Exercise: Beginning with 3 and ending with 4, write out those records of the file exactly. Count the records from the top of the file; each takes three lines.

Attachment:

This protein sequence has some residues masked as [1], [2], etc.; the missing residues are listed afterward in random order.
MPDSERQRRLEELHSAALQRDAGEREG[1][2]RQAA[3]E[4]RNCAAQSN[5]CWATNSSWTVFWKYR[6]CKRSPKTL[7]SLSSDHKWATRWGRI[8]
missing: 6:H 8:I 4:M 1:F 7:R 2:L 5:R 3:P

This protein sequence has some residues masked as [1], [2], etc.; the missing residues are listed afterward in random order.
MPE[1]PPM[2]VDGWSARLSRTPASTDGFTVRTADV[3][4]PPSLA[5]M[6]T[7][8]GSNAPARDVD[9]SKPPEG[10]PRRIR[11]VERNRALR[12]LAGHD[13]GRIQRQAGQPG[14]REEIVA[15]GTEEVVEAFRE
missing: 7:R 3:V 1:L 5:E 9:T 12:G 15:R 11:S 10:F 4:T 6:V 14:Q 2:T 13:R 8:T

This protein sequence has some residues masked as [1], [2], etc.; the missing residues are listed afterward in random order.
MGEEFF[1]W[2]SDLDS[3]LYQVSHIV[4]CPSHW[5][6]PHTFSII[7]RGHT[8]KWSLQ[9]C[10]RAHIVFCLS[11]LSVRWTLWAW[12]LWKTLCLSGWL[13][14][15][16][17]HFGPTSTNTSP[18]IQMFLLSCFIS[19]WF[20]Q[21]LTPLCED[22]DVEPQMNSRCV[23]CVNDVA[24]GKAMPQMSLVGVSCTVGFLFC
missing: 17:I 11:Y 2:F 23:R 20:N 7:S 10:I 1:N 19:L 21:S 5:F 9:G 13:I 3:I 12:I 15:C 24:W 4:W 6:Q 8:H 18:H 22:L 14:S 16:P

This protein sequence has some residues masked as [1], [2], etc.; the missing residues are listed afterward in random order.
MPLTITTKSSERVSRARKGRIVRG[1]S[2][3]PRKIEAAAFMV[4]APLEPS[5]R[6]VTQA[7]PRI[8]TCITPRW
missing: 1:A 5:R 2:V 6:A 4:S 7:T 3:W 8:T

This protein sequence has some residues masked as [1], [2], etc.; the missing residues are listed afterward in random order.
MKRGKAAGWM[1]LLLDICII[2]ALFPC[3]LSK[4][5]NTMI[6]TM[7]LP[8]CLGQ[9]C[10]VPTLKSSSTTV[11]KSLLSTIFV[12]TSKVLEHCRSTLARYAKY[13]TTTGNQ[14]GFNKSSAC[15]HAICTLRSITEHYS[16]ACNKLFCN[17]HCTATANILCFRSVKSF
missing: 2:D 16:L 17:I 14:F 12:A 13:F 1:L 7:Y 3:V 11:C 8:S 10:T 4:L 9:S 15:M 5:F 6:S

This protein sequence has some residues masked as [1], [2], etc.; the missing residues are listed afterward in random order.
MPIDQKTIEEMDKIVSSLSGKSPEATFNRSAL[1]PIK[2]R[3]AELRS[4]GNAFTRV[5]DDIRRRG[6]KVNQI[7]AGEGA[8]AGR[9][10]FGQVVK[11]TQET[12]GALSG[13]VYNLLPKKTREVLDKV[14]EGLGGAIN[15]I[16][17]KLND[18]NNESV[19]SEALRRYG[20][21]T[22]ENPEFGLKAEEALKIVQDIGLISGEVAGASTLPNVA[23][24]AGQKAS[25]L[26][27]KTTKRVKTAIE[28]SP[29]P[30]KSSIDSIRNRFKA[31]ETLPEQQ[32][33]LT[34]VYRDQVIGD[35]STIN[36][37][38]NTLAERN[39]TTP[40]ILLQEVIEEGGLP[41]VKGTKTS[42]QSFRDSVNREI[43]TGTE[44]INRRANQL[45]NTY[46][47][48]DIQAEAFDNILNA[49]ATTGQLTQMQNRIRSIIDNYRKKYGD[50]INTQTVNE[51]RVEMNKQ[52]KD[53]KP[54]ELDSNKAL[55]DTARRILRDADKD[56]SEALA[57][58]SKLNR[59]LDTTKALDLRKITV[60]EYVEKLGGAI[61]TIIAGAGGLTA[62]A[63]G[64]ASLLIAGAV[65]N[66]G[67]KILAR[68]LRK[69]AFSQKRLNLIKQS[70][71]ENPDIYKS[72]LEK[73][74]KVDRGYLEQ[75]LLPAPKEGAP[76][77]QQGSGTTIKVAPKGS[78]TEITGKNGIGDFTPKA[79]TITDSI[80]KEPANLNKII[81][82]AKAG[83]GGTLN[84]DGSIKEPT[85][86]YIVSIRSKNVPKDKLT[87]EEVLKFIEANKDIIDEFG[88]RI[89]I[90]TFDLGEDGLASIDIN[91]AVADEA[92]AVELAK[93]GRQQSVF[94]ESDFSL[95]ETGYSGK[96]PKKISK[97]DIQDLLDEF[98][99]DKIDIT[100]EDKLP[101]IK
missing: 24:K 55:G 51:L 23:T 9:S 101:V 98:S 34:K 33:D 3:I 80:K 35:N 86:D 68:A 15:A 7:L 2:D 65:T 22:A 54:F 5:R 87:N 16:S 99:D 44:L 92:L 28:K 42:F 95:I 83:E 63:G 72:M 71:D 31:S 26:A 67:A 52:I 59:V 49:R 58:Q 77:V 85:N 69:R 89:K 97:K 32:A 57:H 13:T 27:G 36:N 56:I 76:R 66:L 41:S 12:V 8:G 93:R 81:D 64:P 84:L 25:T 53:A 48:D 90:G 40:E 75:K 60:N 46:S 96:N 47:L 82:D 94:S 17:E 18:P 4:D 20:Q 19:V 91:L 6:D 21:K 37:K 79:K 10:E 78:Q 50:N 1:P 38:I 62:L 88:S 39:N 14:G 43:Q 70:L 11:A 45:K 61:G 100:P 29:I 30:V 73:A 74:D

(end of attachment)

This protein sequence has some residues masked as [1], [2], etc.; the missing residues are listed afterward in random order.
MGEEFF[1]W[2]SDLDS[3]LYQVSHIV[4]CPSHW[5][6]PHTFSII[7]RGHT[8]KWSLQ[9]C[10]RAHIVFCLS[11]LSVRWTLWAW[12]LWKTLCLSGWL[13][14][15][16][17]HFGPTSTNTSP[18]IQMFLLSCFIS[19]WF[20]Q[21]LTPLCED[22]DVEPQMNSRCV[23]CVNDVA[24]GKAMPQMSLVGVSCTVGFLFC
missing: 17:I 11:Y 2:F 23:R 20:N 7:S 10:I 1:N 19:L 21:S 5:F 9:G 13:I 3:I 12:I 15:C 24:W 4:W 6:Q 8:H 18:H 22:L 14:S 16:P

This protein sequence has some residues masked as [1], [2], etc.; the missing residues are listed afterward in random order.
MPLTITTKSSERVSRARKGRIVRG[1]S[2][3]PRKIEAAAFMV[4]APLEPS[5]R[6]VTQA[7]PRI[8]TCITPRW
missing: 1:A 5:R 2:V 6:A 4:S 7:T 3:W 8:T